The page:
When society speaks of women, it’s often in the context of limitation and how these limitations determine what femininity should be and the validity of this femininity with nuance. Ikeoluwa Odunjo uses her art to challenge these “standards” and create a space where opposition is forced to recognise the autonomy women, queer and non-binary people have over their own bodies. I first saw Ikeoluwa’s art at the Carpe Diem Summer Fest in 2017, and a self portrait – which she later explained was a portrait of her mother – was the most striking piece for me. It was like using her own eyes to see her, and even after she’d stated that it was her mother; I couldn’t shake the impression that this young woman sees herself as something of a force.
I spoke to her about her latest portrait series called Orisha and this is what the artist had to say:
Eseosa Belo-Osagie: The series seems to be focused on the Divine Feminine, especially the goddess Oshun – the nudity, yellows and golds; what is inspiration for it?
Ikeoluwa Odunjo: I’ve gotten very used to my nakedness on camera. If male artists can capitalise on our bodies, why can’t we do that? Before I made it, I had earthy tones in mind; [and] on the day of the shoot, I felt inspired by the goddess Oshun and sensuality and all of that. I was also inspired by the idea of courtesans sitting behind curtains or in their rooms waiting for clients.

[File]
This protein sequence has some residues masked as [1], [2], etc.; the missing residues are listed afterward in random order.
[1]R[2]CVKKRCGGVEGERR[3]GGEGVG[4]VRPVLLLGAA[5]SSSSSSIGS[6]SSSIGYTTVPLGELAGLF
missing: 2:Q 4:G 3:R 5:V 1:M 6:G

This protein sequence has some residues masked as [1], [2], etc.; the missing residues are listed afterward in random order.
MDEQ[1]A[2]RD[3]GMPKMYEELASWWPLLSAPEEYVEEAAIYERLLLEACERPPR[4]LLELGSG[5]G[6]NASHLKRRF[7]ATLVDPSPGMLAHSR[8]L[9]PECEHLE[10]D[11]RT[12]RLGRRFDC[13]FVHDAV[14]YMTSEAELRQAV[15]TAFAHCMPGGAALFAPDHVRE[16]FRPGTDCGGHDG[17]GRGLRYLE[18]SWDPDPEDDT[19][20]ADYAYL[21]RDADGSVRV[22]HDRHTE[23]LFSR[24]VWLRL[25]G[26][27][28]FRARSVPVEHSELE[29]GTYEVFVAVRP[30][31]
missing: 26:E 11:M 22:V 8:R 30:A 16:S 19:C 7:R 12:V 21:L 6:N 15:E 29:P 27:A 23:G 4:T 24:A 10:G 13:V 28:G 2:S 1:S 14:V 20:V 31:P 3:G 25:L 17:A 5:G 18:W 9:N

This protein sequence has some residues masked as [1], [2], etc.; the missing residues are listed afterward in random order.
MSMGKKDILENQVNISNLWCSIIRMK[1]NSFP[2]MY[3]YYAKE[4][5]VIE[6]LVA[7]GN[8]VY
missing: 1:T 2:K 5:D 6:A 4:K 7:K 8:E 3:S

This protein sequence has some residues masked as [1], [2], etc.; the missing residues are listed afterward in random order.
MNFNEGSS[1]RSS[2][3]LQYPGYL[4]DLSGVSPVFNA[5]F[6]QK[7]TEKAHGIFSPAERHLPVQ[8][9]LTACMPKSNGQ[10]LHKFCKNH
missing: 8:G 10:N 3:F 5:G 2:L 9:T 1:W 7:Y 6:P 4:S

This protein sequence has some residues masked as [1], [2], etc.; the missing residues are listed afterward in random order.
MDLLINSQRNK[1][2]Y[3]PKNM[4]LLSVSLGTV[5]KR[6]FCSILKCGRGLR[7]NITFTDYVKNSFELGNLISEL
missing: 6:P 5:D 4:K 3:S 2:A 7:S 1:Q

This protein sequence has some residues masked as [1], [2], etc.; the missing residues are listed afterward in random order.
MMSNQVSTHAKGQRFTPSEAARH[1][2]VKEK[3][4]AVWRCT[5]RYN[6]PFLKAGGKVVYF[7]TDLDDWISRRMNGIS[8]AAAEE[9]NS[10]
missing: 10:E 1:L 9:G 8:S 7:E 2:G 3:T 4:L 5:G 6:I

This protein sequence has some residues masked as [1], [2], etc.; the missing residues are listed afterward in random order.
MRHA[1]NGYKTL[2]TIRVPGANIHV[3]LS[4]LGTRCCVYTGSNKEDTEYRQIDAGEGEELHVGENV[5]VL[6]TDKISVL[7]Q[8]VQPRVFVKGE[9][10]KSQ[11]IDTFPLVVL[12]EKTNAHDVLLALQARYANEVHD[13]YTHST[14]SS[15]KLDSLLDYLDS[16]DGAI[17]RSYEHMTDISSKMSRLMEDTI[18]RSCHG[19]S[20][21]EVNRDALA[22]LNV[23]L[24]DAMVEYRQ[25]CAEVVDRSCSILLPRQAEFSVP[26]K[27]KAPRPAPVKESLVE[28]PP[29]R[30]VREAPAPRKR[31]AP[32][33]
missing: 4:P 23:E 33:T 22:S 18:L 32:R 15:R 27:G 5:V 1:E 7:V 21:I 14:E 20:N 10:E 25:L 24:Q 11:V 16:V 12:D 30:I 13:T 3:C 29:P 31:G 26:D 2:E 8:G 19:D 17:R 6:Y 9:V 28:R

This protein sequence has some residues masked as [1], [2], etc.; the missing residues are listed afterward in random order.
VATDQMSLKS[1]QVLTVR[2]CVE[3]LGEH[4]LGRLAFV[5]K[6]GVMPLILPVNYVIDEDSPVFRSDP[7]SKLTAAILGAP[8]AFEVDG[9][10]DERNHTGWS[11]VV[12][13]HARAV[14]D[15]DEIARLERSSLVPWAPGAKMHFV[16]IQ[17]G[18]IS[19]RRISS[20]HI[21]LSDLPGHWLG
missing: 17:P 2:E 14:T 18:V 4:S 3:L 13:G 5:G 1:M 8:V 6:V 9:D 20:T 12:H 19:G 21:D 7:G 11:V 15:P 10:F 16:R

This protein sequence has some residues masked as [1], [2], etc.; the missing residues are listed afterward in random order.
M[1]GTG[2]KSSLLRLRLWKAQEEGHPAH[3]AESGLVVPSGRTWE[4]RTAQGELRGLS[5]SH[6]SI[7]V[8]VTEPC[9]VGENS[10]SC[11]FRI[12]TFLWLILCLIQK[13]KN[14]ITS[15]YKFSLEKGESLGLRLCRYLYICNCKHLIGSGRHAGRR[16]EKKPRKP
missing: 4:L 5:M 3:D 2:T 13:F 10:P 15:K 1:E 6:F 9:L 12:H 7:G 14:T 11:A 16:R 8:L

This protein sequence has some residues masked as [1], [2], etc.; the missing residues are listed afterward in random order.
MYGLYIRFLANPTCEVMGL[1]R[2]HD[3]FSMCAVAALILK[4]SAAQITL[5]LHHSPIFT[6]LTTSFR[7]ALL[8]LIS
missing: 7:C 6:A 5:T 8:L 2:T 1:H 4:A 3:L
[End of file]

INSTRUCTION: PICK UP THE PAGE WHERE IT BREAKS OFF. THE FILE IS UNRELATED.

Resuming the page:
Eseosa Belo-Osagie: Oh nice. I know you’re a painter. I saw your work at Carpe Diem in 2017. Is Photography a medium you’re experimenting with?
Ikeoluwa Odunjo: I started experimenting [with photography] in 2015 when I became the student photographer in sixth form. When I got to the UK, having access to good equipment definitely made me fall in love with self-portraiture.
Eseosa Belo-Osagie: Will there be more self portrait projects?
Ikeoluwa Odunjo: Definitely.
Eseosa Belo-Osagie: Okay. Back to this project: recently, we’ve seen more people embrace their bodies. Was the primary intent body positivity or this is just a project where you happen to be naked?
Ikeoluwa Odunjo: I wanted to be naked. Yes to body positivity; nakedness exists and it shouldn’t be taboo in the way it is now.
Eseosa Belo-Osagie: Agreed. Do you think being in self isolation as we have for this long has in any way influenced how you express your art or how you will be expressing your art in the future?
Ikeoluwa Odunjo: I guess so. I feel like it would influence my creative process more [like setting up and stuff]. I never thought I’d never be able to access the studio in uni, but this experience has taught me how to adapt and improvise.
Eseosa Belo-Osagie: So you see yourself doing more independent, or would I say less “refined” projects in the future?
Ikeoluwa Odunjo: I won’t say less refined. Work made in odd places can still be refined. I’d say more innovative, just trying new ideas and ways of setting up spaces.
Art is many things including a tool of change. Seeing artists like Ikeoluwa Odunjo use their many powers to create opposition to harmful constructs like Orisha gives one hope for a less toxic future.
See Other Photo Projects